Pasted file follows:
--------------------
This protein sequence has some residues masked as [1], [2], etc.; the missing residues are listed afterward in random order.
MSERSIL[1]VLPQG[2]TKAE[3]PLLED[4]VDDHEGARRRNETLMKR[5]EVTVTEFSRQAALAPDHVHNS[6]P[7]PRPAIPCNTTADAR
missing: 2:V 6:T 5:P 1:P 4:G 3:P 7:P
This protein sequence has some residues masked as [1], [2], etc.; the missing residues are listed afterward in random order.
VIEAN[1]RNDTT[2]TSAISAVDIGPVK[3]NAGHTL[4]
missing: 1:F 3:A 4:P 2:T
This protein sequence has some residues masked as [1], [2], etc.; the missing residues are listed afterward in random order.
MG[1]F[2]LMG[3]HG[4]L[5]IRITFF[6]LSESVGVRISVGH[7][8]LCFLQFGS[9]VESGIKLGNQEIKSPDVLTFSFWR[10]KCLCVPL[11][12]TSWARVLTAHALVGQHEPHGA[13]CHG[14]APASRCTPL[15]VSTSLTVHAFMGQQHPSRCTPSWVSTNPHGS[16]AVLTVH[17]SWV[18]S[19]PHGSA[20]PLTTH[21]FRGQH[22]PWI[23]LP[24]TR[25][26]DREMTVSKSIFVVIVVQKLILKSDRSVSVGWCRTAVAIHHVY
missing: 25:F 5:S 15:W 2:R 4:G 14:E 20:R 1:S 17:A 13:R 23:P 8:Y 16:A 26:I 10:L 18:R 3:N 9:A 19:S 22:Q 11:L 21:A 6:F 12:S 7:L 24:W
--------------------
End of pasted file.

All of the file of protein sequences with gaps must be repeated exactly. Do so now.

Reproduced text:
This protein sequence has some residues masked as [1], [2], etc.; the missing residues are listed afterward in random order.
MSERSIL[1]VLPQG[2]TKAE[3]PLLED[4]VDDHEGARRRNETLMKR[5]EVTVTEFSRQAALAPDHVHNS[6]P[7]PRPAIPCNTTADAR
missing: 2:V 6:T 5:P 1:P 4:G 3:P 7:P
This protein sequence has some residues masked as [1], [2], etc.; the missing residues are listed afterward in random order.
VIEAN[1]RNDTT[2]TSAISAVDIGPVK[3]NAGHTL[4]
missing: 1:F 3:A 4:P 2:T
This protein sequence has some residues masked as [1], [2], etc.; the missing residues are listed afterward in random order.
MG[1]F[2]LMG[3]HG[4]L[5]IRITFF[6]LSESVGVRISVGH[7][8]LCFLQFGS[9]VESGIKLGNQEIKSPDVLTFSFWR[10]KCLCVPL[11][12]TSWARVLTAHALVGQHEPHGA[13]CHG[14]APASRCTPL[15]VSTSLTVHAFMGQQHPSRCTPSWVSTNPHGS[16]AVLTVH[17]SWV[18]S[19]PHGSA[20]PLTTH[21]FRGQH[22]PWI[23]LP[24]TR[25][26]DREMTVSKSIFVVIVVQKLILKSDRSVSVGWCRTAVAIHHVY
missing: 25:F 5:S 15:W 2:R 4:G 14:E 20:R 1:S 17:A 13:R 23:P 8:Y 16:A 26:I 10:L 18:R 3:N 9:A 19:S 22:Q 11:L 21:A 6:F 12:S 7:L 24:W